An exiting employee from a crafts and fabric big box store sent me her suggestions for improving the store experience for customers and employees. To protect the innocent, let’s just call her “JoAnn.” Her suggestions are elementary for any brick and mortar store encumbered with an excess of real estate and a customer increasingly turning to the internet for “commodity” items. Let’s face it, there is no reason to go to a store if all you need is white thread, embroidery hoops, yarn of the same dye lot or a black 9″ zipper.
Her common-sense approach: use the store to inspire creativity and make purchasing everything needed for a project easy. This store has everything a crafter could want: scrapbooking, silk flowers, paint, fabric, foam models, beads and acres of fabric. But for a beginner or a bored crafter, what it lacks are inspiring end caps with complete project materials in one location. Let’s say you want to make a beginner quilt. Select a pattern from the books section, fabric from the calico wall, thread from the thread section, batting from the bolt aisles and take it to the cutting counter. The entire trip will not be possible in under one hour – probably a minimum of 2 hours. You will leave wondering if you have everything you need. You won’t. You will be back. Maybe. Or the half-completed quilt will sit in your basement for years. (Based on personal experience.) Imagine, she suggests, if the end caps featured a sample of the completed project and everything you need in one location. Currently, this big box store sprinkles project sheets randomly throughout the store with materials lists that shoppers are expected to locate and select. The end caps are boring displays stacks of glue sticks, ink stamps and scissors. Not exactly inspiring.
And with this wealth of space, there is NO PLACE IN THE ENTIRE STORE to sit and work. There are 6 stools at the pattern desk where seamstresses flip through large pattern books by Vogue, Butterick and Simplicity. No change since the 1950’s. With the simplest of interfaces, the patterns could be online. Sure, they would have to partner with their vendors to make it happen. But they are the last man standing int his space!! If they don’t have the market clout to pull together a solution, shame on them!
I imagine an online pattern interface could be searchable (Skirt/Dress/Tops then everyday/formal/fashion forward, etc) AND a shopper could select the pattern and see it in a variety of fabrics and colors to “preview her work.” Instead, shoppers do the same calculations on paper that they have done for decades; converting 45″ and 60″ fabric widths into required yardage and keeping track of everything in their heads or on paper. They try to picture the bodice in an eyelet or a chambray. They try to imagine what it might look like if the belt were pink or yellow. Welcome to shopping like my grandma!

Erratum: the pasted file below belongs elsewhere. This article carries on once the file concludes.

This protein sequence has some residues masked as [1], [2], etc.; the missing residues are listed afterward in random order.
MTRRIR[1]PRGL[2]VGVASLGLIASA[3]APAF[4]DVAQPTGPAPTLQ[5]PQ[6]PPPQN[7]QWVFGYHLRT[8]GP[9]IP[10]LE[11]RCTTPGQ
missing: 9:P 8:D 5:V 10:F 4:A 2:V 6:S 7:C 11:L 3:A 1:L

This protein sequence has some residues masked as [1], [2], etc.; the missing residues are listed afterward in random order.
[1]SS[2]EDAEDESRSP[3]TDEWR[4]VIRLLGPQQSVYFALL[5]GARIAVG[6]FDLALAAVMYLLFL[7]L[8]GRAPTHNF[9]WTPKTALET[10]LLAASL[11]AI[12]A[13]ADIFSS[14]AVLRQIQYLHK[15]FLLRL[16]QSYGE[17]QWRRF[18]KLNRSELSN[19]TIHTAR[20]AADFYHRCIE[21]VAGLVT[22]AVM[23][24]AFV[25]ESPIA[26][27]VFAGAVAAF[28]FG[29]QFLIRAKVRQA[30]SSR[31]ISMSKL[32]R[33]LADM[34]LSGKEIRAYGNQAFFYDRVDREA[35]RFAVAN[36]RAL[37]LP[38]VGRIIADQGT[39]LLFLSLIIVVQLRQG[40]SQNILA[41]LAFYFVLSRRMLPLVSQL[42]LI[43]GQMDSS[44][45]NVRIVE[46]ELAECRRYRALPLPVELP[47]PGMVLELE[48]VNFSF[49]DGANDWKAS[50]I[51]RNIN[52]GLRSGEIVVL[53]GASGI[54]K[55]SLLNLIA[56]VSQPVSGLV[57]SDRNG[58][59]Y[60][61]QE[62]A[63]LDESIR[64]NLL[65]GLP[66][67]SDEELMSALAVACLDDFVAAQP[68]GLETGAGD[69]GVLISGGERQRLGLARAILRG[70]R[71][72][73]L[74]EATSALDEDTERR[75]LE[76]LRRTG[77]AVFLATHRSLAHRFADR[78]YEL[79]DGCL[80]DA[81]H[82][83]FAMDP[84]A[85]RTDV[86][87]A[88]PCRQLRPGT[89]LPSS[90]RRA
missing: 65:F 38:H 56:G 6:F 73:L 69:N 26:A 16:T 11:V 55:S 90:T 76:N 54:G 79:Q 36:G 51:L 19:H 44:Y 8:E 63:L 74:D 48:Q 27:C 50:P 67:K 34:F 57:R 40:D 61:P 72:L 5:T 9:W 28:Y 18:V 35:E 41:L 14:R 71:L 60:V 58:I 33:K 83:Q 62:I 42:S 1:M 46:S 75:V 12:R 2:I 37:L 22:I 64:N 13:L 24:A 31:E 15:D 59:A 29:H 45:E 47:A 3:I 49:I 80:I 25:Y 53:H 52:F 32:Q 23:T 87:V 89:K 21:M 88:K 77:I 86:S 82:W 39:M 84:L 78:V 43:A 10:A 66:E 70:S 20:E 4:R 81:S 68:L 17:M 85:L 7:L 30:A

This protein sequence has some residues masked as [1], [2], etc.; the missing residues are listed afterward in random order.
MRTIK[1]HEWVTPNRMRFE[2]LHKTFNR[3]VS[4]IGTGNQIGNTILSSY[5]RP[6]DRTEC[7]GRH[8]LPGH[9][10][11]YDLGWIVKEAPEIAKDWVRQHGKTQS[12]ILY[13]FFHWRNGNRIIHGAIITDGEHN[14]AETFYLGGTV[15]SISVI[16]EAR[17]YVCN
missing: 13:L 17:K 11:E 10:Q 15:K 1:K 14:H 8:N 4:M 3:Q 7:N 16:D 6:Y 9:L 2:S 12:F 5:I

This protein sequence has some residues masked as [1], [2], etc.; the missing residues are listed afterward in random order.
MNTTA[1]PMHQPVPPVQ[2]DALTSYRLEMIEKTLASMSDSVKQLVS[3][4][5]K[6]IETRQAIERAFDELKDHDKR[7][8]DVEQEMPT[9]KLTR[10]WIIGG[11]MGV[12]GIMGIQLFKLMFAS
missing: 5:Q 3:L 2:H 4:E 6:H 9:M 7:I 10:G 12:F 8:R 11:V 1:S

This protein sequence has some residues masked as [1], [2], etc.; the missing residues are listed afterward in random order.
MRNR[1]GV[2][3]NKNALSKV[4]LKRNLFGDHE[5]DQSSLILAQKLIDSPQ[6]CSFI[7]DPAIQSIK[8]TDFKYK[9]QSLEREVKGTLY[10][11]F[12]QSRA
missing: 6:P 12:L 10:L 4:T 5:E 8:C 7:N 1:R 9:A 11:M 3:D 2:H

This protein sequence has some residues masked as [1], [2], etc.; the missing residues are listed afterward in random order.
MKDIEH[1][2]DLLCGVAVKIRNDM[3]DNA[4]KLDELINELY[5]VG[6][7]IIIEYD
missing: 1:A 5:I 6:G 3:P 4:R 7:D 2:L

Oh, wait. Did I say there was no place to sit and work? There are a few seats at sewing machines in the store. But only if you want to try one out before you buy it and only if you do it while being harassed by the commission sales person who will accost you and take your personal information like you returned from an extended vacation to the middle east. Like the cell phone sales people in Best Buy stores, they are employed by the manufacturers and not the store. Which means they only care about selling you a sewing machine and they make a point of telling customers that they don’t know where anything else is in the store because “they don’t actually work for the store.” REALLY? Well, no wonder women are turning to the internet sites for their supplies.
Finally, with all the space in the store, what is missing? A regular workspace where there are scheduled events and meetings that creates a community of users and experts engaging in the store environment. Sure there are occasional “Make and Take” events for Mother’s Day, for example, where kids can make a card at a table set up in the racetrack of the store. But that’s not what we are talking about. Meanwhile, stores like Archivers are creating a real community by opening up their workrooms and letting users have access to the equipment they cannot afford and are “renting” access to products which spurs an increasing amount of purchases and moves shoppers from light/occasional to heavy/loyal. Who does this well? Golfsmith with their virtual driving range, Gander Mountain with their shooting ranges and community meeting rooms, Whole Foods with their public community rooms.
In a crafting world
- being revolutionized by pinterest.com and etsy.com
- where edgy 20 somethings are making it hipster-cool to knit, crochet and sew everything
- where the customers of the past are literally dying off
What a natural and expected advantage this brick and mortar retailer has over all those internet sites. If only they realize it before their leases come due and they downsize their stores to a level where they no longer have the option to be anything more than a crafts and fabric convenience store.